Prozac Explained

What is Prozac/Fluoxetine?

Prozac is the most familiar brand name for the chemical fluoxetine – also known by brand names including Sarafem, Adofen and others – which is an antidepressant of the selective serotonin reuptake inhibitor (SSRI) class. Usually taken orally (in tablet form), fluoxetine is one of the most commonly prescribed antidepressants worldwide; indeed, the name “Prozac” has come to be synonymous with antidepressants generally. In the UK fluoxetine is a prescription-only medication.

What is Prozac Used to Treat?

As with the majority of SSRI antidepressants, fluoxetine is most commonly used to treat major depressive disorder, though it is also frequently prescribed in the treatment of other disorders including obsessive-compulsive disorder (OCD), panic disorder, post-traumatic stress disorder (PTSD), premenstrual dysphoric disorder, bulimia nervosa and trichotillomania. It is also sometimes used to treat obesity, alcohol dependence and binge eating disorder, and has been found to be moderately successful in the treatment of certain autism spectrum disorders in adults.

How Do Medications for Addiction Treatment Work?

Like other SSRI antidepressants, fluoxetine works by binding on certain receptors in the brain to inhibit the reuptake of serotonin (a chemical associated with pleasure and well-being), thus making more serotonin active for longer than would otherwise be the case. Although the exact mechanisms by which SSRIs act upon the brain are not fully understood, it is thought that the effects of other chemicals including dopamine and norepinephrine (similarly associated with positive feelings) are also enhanced and/or extended by fluoxetine.

Prozac and Alcohol Withdrawal

Prozac is sometimes used in the treatment of alcohol dependence. While it does have a curative effect upon alcoholism, it has been observed to reduce cravings in some alcohol addicts; more importantly, however, it tackles the depression which can both contribute to the development of substance abuse and addiction and result from dependence. Individuals suffering from alcohol addiction (and indeed addiction to any other drug) typically frequently resort to drinking (and other substance abuse) as a means of self-medication to escape the unhappiness of their reality; using Prozac can greatly reduce the severity and impact of depression, thus making the affected individuals significantly less likely to relapse.

Is Prozac Effective at Treating Alcohol Withdrawal?

As noted above, fluoxetine can have a significant effect upon both cravings and the depression and low moods which can drive substance abuse, and has had a positive impact in many cases. However, it does not impact upon every symptom of alcohol withdrawal, and should not be seen as a cure for alcoholism in itself, but rather as one component of a holistic addiction treatment programme.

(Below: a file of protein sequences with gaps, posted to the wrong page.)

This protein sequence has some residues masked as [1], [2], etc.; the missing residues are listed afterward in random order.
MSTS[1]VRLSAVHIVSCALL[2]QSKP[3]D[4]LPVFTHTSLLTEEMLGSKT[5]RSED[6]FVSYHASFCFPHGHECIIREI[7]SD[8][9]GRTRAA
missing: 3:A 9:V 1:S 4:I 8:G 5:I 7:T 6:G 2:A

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What are the Side Effects of Prozac?

Fluoxetine has been associated with a number of side effects, including nausea, insomnia, anorexia, diarrhoea, dry mouth, dyspepsia, abnormal dreams and nightmares, anxiety, tremors, sweating, rashes, sinusitis, laryngitis, yawning, nervousness, flulike symptoms, asthenia, sexual dysfunction (including loss of libido, erectile dysfunction, anorgasmia and lack of vaginal lubrication), vasodilation, sleepiness, antidepressant discontinuation syndrome (featuring dizziness, headaches, nausea, disturbed balance and insomnia) and even suicidal ideation.

Principles of Effective Prozac Addiction Treatment

Fluoxetine should never be used as a treatment for addiction by itself, but as part of a broader addiction treatment programme including therapy (and potentially various other elements). Because of the potential for overdose (including serotonin syndrome) and for dangerous interactions with other medications and substances, as well as the potential for side effects as listed above, Prozac should only ever be taken in accordance with instructions given by the prescribing doctor.

Some side effects can enhance the effects of substances of abuse including alcohol (for example, exacerbating drowsiness and loss of motor control); therefore it is considered dangerous to mix fluoxetine with alcohol and other drugs – especially including methamphetamine, amphetamine and MDMA.

Is Prozac Most Effective When Combined with Addiction Therapy?

Therapy lies at the heart of all addiction treatment, and like any other medication Prozac should only be used in the treatment of addiction as part of a holistic treatment programme (such as that provided in residential rehabilitation). Therapy addresses and tackles the psychological root causes of addiction rather than individual contributing factors or withdrawal symptoms, as is the case with medications such as fluoxetine.

Get Help Today

If you are struggling with an addiction to alcohol or any other substance of abuse, Prozac and various other medications can be very helpful in overcoming that addiction – but first you need to be able to reach out for help and acknowledge your condition. Call your GP and/or an addiction specialist today to discuss your situation and find out about some of the treatment options which may be available to you.

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